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Bishop to enforce Church Doctrine? January 19, 2012

Posted by Tantumblogo in Basics, Dallas Diocese, episcopate, General Catholic, priests, sadness, scandals, sickness, Society.
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Apparently, a number of priests in the Diocese of Minneapolis are upset that Archbishop John Nienstedt has threatened punishment if they apostasize regarding Church Law on marriage. The local paper found this remarkable, asserting that bishops rarely to never discipline clergy:

With Catholic Church leaders in Minnesota enthusiastically supporting a proposed amendment to the state constitution that would safeguard marriage, Archbishop John Nienstedt has warned his priests that “open dissension” will not be tolerated.

One priest who has challenged the archbishop on that point, Father Mike Tegeder, has reportedly been warned that he could be suspended from ministry if he continues to oppose the amendment campaign. [Yay!  Not for the dissension, for the enforcement!  MORE DOCTRINAL CLARITY!]

The Star-Tribune account of the conflict makes a point that is, unfortunately, difficult to dispute:

It is also uncommon for bishops to suspend priests for failing to abide by Catholic teaching.

However, the Minneapolis newspaper continues with another sentence that is at best misleading:

Still, religious scholars say that priests have been suspended in recent decades for supporting the ordination of women and having differing views about church doctrine on birth control.

In a day when internet search engines make it easy to research the issue, it is odd the the Star-Tribune finds it necessary to cite “religious scholars”–who are not named–as the authority for the claim that priests have been suspended for advocating the ordination of women. In fact, the Holy See has clearly stated that anyone who participates ina ceremony attempting the ordination of women is not suspended but excommunicated. Scores of priests who advocate openly for women’s ordination remain in active ministry.

As for the claim that priests have been suspended for opposing the Church’s teaching on contraception, the newspaper’s statement is true only if “recent decades” is understood to include the 1960s. [That, too, is sadly true.  In fact, most priests never discuss contraception.  The few who do often reject the plain belief of the Church.  We need to hear the TRUTH!]

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Feminism is a heresy January 19, 2012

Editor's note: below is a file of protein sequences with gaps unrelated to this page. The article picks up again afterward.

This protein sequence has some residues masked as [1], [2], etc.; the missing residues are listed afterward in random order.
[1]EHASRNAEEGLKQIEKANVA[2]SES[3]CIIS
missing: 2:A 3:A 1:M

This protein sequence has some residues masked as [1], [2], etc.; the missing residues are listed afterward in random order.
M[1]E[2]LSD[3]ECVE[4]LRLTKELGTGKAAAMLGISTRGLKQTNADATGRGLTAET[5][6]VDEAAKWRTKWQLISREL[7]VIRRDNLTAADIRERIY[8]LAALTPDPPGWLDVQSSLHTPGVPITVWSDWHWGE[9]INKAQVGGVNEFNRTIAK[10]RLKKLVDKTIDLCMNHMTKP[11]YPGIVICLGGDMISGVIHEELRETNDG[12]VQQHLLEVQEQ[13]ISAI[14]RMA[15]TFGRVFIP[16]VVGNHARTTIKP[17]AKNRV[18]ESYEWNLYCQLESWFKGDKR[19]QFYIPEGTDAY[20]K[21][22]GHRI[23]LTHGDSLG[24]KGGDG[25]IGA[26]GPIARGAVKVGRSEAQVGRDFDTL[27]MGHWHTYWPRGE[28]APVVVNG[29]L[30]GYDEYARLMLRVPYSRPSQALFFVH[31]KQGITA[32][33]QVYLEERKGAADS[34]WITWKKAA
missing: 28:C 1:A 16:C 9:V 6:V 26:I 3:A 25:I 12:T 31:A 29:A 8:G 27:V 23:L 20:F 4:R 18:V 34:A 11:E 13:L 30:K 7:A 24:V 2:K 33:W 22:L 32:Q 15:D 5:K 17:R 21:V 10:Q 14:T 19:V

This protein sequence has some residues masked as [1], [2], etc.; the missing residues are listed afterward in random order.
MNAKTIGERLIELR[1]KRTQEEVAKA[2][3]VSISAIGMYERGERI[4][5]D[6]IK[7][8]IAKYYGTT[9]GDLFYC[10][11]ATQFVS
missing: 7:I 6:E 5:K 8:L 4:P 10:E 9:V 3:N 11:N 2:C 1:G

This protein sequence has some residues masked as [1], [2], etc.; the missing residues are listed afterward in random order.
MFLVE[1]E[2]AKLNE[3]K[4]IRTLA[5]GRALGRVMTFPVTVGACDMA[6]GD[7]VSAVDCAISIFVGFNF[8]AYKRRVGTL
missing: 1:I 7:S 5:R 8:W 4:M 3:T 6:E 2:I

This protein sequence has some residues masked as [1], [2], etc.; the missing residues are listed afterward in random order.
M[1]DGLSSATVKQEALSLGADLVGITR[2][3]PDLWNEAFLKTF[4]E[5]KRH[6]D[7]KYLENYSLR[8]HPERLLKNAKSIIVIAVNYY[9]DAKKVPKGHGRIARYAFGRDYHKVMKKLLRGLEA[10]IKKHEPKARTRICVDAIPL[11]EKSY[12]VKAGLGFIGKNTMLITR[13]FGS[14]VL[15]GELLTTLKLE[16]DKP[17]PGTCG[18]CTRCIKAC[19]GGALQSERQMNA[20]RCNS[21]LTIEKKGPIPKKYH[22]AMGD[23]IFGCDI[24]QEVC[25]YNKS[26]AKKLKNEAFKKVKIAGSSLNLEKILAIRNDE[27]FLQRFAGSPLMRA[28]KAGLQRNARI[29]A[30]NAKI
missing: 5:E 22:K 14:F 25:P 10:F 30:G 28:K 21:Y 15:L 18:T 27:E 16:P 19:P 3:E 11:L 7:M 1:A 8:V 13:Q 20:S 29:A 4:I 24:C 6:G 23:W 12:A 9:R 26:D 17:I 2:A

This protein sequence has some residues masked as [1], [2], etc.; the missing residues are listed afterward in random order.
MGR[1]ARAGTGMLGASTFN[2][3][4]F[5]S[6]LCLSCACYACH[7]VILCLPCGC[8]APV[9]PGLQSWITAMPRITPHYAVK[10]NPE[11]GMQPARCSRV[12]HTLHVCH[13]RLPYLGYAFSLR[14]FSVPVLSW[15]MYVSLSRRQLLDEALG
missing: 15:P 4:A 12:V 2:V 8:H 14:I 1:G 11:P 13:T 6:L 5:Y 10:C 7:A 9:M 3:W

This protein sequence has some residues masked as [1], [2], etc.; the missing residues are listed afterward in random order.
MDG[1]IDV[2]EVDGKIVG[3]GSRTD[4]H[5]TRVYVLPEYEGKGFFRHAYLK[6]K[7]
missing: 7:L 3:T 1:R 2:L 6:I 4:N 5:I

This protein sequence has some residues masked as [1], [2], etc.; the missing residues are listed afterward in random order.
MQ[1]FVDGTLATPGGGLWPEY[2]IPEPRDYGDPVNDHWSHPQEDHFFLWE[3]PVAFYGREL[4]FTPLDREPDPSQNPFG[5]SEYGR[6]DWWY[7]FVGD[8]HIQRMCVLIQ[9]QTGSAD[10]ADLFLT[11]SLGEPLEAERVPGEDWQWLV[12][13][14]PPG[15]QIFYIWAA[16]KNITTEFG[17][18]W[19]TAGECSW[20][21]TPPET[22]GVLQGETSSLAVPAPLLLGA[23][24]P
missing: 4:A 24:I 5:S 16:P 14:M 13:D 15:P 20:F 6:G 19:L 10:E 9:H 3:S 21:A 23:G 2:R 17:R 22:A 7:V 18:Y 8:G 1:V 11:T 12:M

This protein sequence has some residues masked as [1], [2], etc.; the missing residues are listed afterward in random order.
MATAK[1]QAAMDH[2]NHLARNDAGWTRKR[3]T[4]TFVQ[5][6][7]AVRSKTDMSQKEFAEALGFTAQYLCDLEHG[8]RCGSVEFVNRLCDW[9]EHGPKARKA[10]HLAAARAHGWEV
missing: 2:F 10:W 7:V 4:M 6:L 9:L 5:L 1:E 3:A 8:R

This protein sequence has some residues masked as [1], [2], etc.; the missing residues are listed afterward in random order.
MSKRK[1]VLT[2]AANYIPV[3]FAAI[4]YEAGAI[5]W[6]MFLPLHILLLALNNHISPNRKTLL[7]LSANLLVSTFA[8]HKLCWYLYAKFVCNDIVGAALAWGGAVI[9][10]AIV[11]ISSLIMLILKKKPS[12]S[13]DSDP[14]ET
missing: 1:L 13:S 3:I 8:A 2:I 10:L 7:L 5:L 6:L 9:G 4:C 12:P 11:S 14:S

Posted by Tantumblogo in Basics, Dallas Diocese, disaster, foolishness, General Catholic, horror, sadness, scandals, sickness, Society.
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According to author Donna Steichen, writing at Crisis Magazine.  It’s a long post – a lengthy excerpt below, but there is much more at the link:

A brief historical review helps to explain how Feminism was transformed from an eccentric opinion held by a few highly educated and discontented women to an ideology that revolutionized society’s views about how to found families and how to live in them.

Make no mistake: Feminism has had that kind of power. And it has sought it. The leading “mainstream” feminist group in America, the National Organization for Women (NOW) said in its 1966 statement of goals that it would settle for nothing less than

a sex role revolution for men and women which will restructure all our institutions: childrearing, education, marriage and the family, medicine, work, politics, the economy, religion, psychological theory, human sexuality, morality, and the very evolution of the race.[i]

Where did feminists get the idea that family life needed a “revolution”? From those specialists in revolution, the Marxists (see Chapter 13). In his 1884 treatise, The Origin of the Family, Private Property and the State, Karl Marx’s best friend and co-author, Frederich Engels, asserted that the “bourgeois” family with its division of labor—men working, women raising children—was one of the greatest obstacles to the achievement of a socialist society. [Most of the terrible collapse in morals in the last century has been engineered, to one degree or another, by marxists in academia and other “elite” circles.  Our culture has been degraded to an almost unimaginable degree by marxism/leftism, which has pushed “class struggles” by women, the sexually perverese, immigrants, etc.  It is amazing how much of that rhetoric and belief has seeped into the Church] Engels argued that this barrier should be dismantled by encouraging women to see themselves as an oppressed class, like exploited factory workers, who must engage in Marxist “class warfare” against their fathers and husbands. Of course, “class warfare” in the workplace has been condemned by numerous popes, including Leo XIII and Pius XI.[ii] Applying that socialist principle to the intimate relations of the family is even more destructive: women who accept such a principle cease to see the family as a unit joined by common goals, and instead feel morally justified in seeking their own selfish interests—at the expense not just of their husbands but of their children. [Is the epidemic in divorce aided and advanced by this feminist mentality?  So much of the damage to marriage and the family as institutions can be traced to divorce, and yet most divorcees do not report being happier after their divorce, they just feel a different kind of unhappiness.  What price have we paid, as a culture, for this twisted, marxist form of “empowerment?”] If a woman’s own children can be her enemies, it is no wonder that feminists came to endorse first contraception and then abortion as central requirements for the progress of women in society.